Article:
Parting Thoughts from Carl Neu - Local Governments: The America that Works
By Carl H. Neu, Jr.
President of Neu and Company and
Director of the Center for the Future of Local Governance™
Earlier this year, I told Byron Katsuyama, Public Policy and Management Consultant, MRSC, I plan to retire by June 30. He asked if I would write a "parting thoughts" column as an MRSC Council/Commission Advisor. Answer: Yes.
The overarching thought: I believe fervently that Local Governments are the Civic Laboratories of Democracy (the original thought was Thomas Jefferson's). No matter how you see your role as a city, county, school district, etc., elected or appointed, official; be a responsible, as contrasted to a "popular" leader. Thomas Jefferson and Alexis de Tocqueville (Author of Democracy in America) saw local governments as the real guardians of both our American Republic and the democratic principles essential to defending, protecting and preserving both our Constitution and, as Lincoln stated so humbly and eloquently, "that government of the people by the people for the people [which] shall not perish from the earth."
From the time of our nation's founding, Americans and the various levels of government, federal, state and local, mostly honored the thoughts stated above. In my "old age," I have come to doubt that shared commitment will exist in the future. (Color me cynical). The policies of the Federal Government, Executive and Congressional, plus their bloated bureaucracies, no longer invigorate nor sustain, let alone enhance, our nation's long respected international status, economy, job creation, educational excellence, and the prospect that each successive generation of Americans will experience and share an expanding "American Dream."
But there is hope. We are seeing the visible demonstration, as stated in the March 16, 2013 issue of The Economist, of "The America that Works." This America results from "grass roots" business and civic leaders, entrepreneurs, reform-minded educators and innovative state and local government leaders who say "we are the 'can do' leaders and innovators" who are putting in place the investments and actions that sustain the freedom, prosperity, courage and competitiveness which "is the essence of 'The America that Works.'" It is ironic that a British publication, rather than our own national media, has to point out the power behind America's eminence and greatness that has been evident throughout our nation's founding and history is "driven from the bottom up."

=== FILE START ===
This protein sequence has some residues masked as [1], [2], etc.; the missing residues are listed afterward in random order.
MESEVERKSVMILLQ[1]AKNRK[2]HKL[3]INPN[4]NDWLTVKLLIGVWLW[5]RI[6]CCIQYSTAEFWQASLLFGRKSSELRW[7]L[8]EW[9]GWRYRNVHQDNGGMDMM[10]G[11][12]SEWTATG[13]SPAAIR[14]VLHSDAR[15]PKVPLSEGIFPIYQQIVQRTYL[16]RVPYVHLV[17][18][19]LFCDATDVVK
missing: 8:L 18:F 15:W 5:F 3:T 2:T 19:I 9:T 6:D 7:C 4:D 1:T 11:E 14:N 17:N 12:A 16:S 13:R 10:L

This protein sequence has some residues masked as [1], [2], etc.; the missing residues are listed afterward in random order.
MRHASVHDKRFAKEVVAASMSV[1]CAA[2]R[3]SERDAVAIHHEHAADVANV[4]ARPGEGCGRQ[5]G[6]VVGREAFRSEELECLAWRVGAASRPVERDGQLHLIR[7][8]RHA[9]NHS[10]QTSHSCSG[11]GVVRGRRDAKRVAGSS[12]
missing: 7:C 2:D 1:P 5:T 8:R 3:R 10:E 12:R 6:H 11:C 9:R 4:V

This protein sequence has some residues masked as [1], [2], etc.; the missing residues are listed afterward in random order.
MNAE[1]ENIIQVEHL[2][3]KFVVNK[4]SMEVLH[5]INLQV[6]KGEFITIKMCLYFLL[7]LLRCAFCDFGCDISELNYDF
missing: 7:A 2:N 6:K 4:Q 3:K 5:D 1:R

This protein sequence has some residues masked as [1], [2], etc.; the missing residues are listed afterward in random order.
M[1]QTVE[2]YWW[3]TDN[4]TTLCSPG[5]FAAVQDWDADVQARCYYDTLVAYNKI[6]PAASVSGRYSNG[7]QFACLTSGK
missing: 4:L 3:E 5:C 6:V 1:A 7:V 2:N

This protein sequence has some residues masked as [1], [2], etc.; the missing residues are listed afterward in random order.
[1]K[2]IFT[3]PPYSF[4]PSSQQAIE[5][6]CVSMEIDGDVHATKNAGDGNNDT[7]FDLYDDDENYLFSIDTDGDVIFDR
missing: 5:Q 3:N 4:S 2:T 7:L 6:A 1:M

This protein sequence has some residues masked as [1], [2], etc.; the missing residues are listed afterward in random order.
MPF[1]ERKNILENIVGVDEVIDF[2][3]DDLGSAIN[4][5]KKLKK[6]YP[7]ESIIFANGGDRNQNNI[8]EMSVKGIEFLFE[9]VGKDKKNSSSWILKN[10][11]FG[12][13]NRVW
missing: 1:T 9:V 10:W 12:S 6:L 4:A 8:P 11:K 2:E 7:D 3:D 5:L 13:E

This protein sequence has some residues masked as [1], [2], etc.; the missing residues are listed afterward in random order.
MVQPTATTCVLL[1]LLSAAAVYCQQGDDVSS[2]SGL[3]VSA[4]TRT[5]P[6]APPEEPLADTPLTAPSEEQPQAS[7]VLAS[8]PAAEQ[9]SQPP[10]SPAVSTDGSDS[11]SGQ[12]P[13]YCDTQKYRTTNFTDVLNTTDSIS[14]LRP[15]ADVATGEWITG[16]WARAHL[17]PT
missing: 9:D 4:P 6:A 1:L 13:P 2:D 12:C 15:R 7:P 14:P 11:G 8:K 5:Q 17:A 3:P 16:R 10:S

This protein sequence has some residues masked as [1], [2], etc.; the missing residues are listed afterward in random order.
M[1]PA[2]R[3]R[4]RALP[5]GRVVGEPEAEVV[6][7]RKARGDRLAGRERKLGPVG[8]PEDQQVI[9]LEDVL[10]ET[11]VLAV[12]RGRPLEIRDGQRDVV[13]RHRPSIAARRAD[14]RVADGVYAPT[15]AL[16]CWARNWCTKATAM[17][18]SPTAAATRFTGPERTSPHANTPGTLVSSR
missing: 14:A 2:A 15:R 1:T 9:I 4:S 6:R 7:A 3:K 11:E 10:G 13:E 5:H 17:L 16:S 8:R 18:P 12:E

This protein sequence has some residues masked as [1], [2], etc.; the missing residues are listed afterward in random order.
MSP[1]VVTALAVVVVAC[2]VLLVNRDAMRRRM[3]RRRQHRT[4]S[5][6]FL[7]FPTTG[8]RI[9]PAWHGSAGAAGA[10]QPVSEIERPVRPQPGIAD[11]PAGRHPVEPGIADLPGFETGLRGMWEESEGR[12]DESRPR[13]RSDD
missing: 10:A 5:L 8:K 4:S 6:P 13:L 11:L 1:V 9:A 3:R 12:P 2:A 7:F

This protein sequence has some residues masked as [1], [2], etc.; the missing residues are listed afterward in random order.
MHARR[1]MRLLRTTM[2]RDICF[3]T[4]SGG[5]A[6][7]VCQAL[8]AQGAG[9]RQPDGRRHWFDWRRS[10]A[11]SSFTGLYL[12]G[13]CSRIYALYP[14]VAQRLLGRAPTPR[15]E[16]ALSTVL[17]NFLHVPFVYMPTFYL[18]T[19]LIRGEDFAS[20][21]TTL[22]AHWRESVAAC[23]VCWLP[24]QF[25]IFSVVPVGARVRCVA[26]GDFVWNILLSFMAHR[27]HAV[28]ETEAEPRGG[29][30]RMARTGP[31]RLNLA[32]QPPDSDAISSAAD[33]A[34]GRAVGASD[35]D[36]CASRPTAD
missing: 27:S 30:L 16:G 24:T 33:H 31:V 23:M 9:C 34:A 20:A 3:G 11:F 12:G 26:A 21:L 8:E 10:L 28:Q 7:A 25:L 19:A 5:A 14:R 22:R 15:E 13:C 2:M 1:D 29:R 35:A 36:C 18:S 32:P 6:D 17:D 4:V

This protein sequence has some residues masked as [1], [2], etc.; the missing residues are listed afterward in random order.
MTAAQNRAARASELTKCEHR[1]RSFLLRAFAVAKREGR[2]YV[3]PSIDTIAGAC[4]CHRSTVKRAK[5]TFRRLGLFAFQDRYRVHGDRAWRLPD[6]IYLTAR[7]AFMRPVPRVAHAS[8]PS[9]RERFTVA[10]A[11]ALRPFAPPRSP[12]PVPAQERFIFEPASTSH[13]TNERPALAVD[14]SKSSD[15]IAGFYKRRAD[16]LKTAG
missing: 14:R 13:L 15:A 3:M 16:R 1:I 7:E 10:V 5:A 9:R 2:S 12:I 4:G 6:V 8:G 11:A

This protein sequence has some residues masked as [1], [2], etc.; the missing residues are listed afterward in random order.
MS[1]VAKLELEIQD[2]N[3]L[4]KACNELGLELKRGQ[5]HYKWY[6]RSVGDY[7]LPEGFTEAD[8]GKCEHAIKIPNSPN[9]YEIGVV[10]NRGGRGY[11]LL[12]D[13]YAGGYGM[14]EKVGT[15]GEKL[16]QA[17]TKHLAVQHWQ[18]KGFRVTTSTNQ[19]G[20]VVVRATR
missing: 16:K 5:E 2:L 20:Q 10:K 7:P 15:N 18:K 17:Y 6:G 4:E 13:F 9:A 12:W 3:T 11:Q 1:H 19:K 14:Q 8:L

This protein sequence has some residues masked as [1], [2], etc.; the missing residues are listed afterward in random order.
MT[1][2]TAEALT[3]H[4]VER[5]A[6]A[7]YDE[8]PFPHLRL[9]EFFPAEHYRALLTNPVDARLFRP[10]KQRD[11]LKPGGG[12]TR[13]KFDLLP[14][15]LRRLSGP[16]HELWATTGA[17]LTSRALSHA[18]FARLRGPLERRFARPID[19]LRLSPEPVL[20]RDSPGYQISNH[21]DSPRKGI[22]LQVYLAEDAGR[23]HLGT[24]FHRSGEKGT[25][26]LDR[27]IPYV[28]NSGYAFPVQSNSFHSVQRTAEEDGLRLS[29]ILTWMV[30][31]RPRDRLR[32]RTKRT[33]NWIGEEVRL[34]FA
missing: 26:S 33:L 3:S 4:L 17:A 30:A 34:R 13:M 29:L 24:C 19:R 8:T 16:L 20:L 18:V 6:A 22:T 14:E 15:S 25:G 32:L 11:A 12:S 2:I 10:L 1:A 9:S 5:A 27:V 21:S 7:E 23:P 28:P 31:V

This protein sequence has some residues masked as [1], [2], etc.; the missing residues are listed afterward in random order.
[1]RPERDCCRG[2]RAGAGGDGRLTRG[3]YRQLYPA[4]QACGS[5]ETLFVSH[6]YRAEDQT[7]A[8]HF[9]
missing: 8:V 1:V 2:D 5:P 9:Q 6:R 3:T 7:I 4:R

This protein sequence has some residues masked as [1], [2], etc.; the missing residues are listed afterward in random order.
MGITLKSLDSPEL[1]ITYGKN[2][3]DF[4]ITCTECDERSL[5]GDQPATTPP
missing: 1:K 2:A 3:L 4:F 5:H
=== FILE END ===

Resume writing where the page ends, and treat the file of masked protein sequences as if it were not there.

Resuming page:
Putting my faith in local government elected and appointed officials, I feel the 3 most important articles/columns of the many I have written over the years are:
- The 10 Habits of Highly-Effective Governing Bodies (2006 - archived)
- Why Do Our Meetings Take So Long? (2008 - archived)
- Local Government "If you can keep it" (2012)
As I look at these and other columns listed in the MRSC Council/Commission Advisor Archives, 5 absolutely critical tenets about the leadership essential to local government's role and success emerge:
The role of leadership and governance is to determine WHAT must be achieved for whom within available resources. The focus is upon defining ENDS to be achieved. The role of management is producing the executive actions and MEANS to achieve the ENDS defined by the governing body. The focus here is on HOW the results will be achieved.
This is illustrated below.
- Local governments and governance really matter.
The nation's founders, especially Franklin and Jefferson, saw local governments (communities and institutions) and governance (the exercise of sovereignty and authority over those institutions affecting one's life, liberty, prosperity, and pursuit of happiness) as the "bedrock" foundations of America. They also counted on the ability of "we the people" to demonstrate that government at the local level governs best.
- As elected officials, we have a great impact on the governance and future of our communities.